Rosa Parks is one of the most well-known Americans today, but much of what is known and taught about her is incomplete, distorted, and just plain wrong. Adapted for young people from the NAACP Image Award–winning The Rebellious Life of Mrs. Rosa Parks, Jeanne Theoharis and Brandy Colbert shatter the myths that Parks was meek, accidental, tired, or middle class. They reveal a lifelong freedom fighter whose activism began two decades before her historic stand that sparked the Montgomery bus boycott and continued for 40 years after. Readers will understand what it was like to be Parks, from standing up to white supremacist bullies as a young person to meeting her husband, Raymond, who showed her the possibility of collective activism, to her years of frustrated struggle before the boycott, to the decade of suffering that followed for her family after her bus arrest. The book follows Parks to Detroit, after her family was forced to leave Montgomery, Alabama, where she spent the second half of her life and reveals her activism alongside a growing Black Power movement and beyond.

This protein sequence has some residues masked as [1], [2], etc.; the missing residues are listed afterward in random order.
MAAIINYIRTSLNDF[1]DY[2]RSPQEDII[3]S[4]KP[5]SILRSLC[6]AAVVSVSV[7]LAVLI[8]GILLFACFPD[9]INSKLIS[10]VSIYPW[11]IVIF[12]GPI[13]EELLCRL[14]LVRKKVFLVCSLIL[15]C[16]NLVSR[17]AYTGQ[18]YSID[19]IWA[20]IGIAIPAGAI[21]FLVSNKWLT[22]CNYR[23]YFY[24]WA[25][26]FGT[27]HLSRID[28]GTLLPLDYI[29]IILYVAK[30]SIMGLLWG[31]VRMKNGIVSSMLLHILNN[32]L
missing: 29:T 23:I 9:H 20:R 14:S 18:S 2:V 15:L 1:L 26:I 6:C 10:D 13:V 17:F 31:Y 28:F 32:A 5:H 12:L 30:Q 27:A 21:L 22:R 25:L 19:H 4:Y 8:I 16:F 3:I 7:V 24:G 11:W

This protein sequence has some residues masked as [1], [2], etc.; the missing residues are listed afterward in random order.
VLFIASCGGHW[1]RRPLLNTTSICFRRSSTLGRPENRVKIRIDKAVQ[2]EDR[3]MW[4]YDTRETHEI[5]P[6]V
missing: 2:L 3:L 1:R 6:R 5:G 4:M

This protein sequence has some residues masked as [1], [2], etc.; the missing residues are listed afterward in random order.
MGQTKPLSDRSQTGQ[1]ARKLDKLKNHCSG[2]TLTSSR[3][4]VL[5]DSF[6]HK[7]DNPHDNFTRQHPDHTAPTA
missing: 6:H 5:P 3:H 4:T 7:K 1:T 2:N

Because Rosa Parks was active for 60 years, in the North as well as the South, her story provides a broader and more accurate view of the Black freedom struggle across the twentieth century. Theoharis and Colbert show young people how the national fable of Parks and the civil rights movement—celebrated in schools during Black History Month—has warped what we know about Parks and stripped away the power and substance of the movement. The Rebellious Life of Mrs. Rosa Parks illustrates how the movement radically sought to expose and eradicate racism in jobs, housing, schools, and public services, as well as police brutality and the over-incarceration of Black people—and how Rosa Parks was a key player throughout.